May 27, 2022

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10 Digital Learning Lessons Every Coach Should Have in their Back Pocket!

Are you constantly looking for “the next best thing” when it comes to digital learning activities? Have you run out of ideas and are looking for something new to bring to teacher planning meetings to meet their curricular needs?

Over the last few years as an Instructional Coach, I have had the opportunity of working with many classroom teachers who have great curricular ideas, but sometimes need a little help supporting those ideas with digital learning activities.

In this blog post, my good friend Leah Obach from KG Education and I take you through a journey of our 10 favorite “back-pocket lessons” that we always seem to have up our sleeves.

Written

Emoji Writing

For this activity, you’ll want to take (or source) some photos of everyday objects, then insert an emoji into the “scene”.  You might end up with something like these:

I’d suggest making several images like this and allowing students to choose the ones they’d like to use for this activity. The fun begins when students are asked to develop a scenario or story to describe what’s going on in the scene. I encourage students to use who, what, when, where, why and how to add detail to their writing.

Students insert their image onto a slide and then add a text box to describe the photo.  With some tools, like Seesaw, students might also have the option of recording their voice to read their scenario back to you (or as an option for early writers to add more details).

Through this activity, students get to do some creative writing, plus they learn a few features of whatever tech tool you choose (ie: how to insert an image, insert a text box, adjust font and size). Keep in mind that students can write just one scenario or as many as they have time for – just provide enough images that they continue to be inspired and engaged!

Emoji Writing Example

This fun writing idea was adapted from Kurt Klynen.

Tech Tools:
This project works well with a variety of tools.  Some tools you might consider include:

  • Book Creator
  • Google Slides or Microsoft PowerPoint
  • Seesaw

If you’d like students to try emoji writing in Seesaw, use Leah’s Seesaw activity here:


6 Word Memoir

After watching this moving video and reviewing examples of 6-word memoirs, students are challenged to write the story of Raimundo’s life in just 6 words.  I usually have them post their creation to a shared Padlet board for my school division where they can see others’ memoirs as well.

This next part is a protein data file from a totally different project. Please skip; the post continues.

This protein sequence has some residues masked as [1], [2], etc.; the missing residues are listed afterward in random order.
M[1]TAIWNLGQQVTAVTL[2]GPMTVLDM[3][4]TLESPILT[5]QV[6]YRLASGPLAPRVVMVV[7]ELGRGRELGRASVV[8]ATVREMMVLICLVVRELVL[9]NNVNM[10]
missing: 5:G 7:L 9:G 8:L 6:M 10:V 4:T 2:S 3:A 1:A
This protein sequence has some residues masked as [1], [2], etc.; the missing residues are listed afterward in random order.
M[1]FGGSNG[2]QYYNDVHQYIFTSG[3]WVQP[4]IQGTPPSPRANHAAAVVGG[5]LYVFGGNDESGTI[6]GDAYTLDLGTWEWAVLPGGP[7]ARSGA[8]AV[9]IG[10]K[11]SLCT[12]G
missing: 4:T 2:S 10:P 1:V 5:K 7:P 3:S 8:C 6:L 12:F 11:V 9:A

Next, students write a 6-word memoir for themselves and design a digital product to share their words. Mine looks like this:

6-Word Photo

Tech Tools:

For sharing Raimundo’s memoirs across the class, school or division:

For designing student’s memoirs:

  • Canva
  • Google Slides or Microsoft PowerPoint
  • Seesaw
  • Pic Collage
  • Pixabay (for sourcing copyright-free images)

Resources:

I suggest starting with the 6 Word Memoir hyperdoc designed by Sarah Landis and Lisa Highfill and then customizing it to suit your needs.

See examples from Leah’s schools in this blog post


Book Creation

One of my all-time favorite activities to do when visiting a classroom is to create a collaborative class book.  Usually, I bring along a favorite mentor text like The OK Book by Amy Krouse Rosenthal and we use it to inspire our work.

Each student contributes a page to our book and we put it together digitally.  Often, I have students design their page on paper and then photograph it to be included in the digital book.  Sometimes, we illustrate on paper and then add text digitally.  Sometimes, we design the whole page digitally with images we source online and text they add.  Some tools also give the option of adding voice recordings to make your book an audiobook as well!

Students often go on to publish their own writing projects as digital books once they’ve been introduced to this process.  I’ve shared some examples in the list of resources below.

Tech Tools:

Book Creator is my favourite tool to use for this activity and I appreciate that it is available as an iOS app or web version, but several other tools work for this too.

  • Google Slides
  • Microsoft PowerPoint
  • Seesaw
  • Mixbook

Resources:

Are You a Super Hero?

This is one of my favorite lessons to do with young students (including a very special group of EduTriplets).  Using Google Slides, invite your students to share what they value about themselves and ask them to tell their stories.  Halfway in the slide deck is a LEGO Mini-Fig where the students can build THEMSELVES as a real LEGO character.

In the second half of the slide deck, students are asked to get creative and turn themselves into a real SUPER HERO!  At the very end of the slide deck is a POP! Figure where students can create their own self-super-hero.

Audio

5 Paragraph Podcasts

By the time students reach 4th or 5th grade, they have a pretty good grasp at how to write a 5-paragraph essay, but what comes next? In looking at the SAMR Model, you generally ask the question “what can you do to take the activity to the next level?”  So, what do you do with a boring essay?

Enter … 5-Paragraph Podcasts!

The concept is pretty simple.  A 5-paragraph essay consists of an introduction paragraph, 3 supporting paragraphs, and a closing paragraph. What would happen if you put your students into groups of 3 and invited them to create a podcast together.

Project Goal:

  • To create a 5-Paragraph Essay on a given topic
  • To transform the essay into an audio format (podcast) to be shared within the community

The project might look like this:

  • Paragraph 1: All students will record an intro podcast having a conversation on the topic
  • Paragraph 2: Student 1 will record their individual podcast
  • Paragraph 3: Student 2 will record their individual podcast
  • Paragraph 4: Student 3 will record their individual podcast
  • Paragraph 5: All students will record a closing to their podcast as a conversation that includes a closing where they share what they learned about the project or topic.

Tech Tools: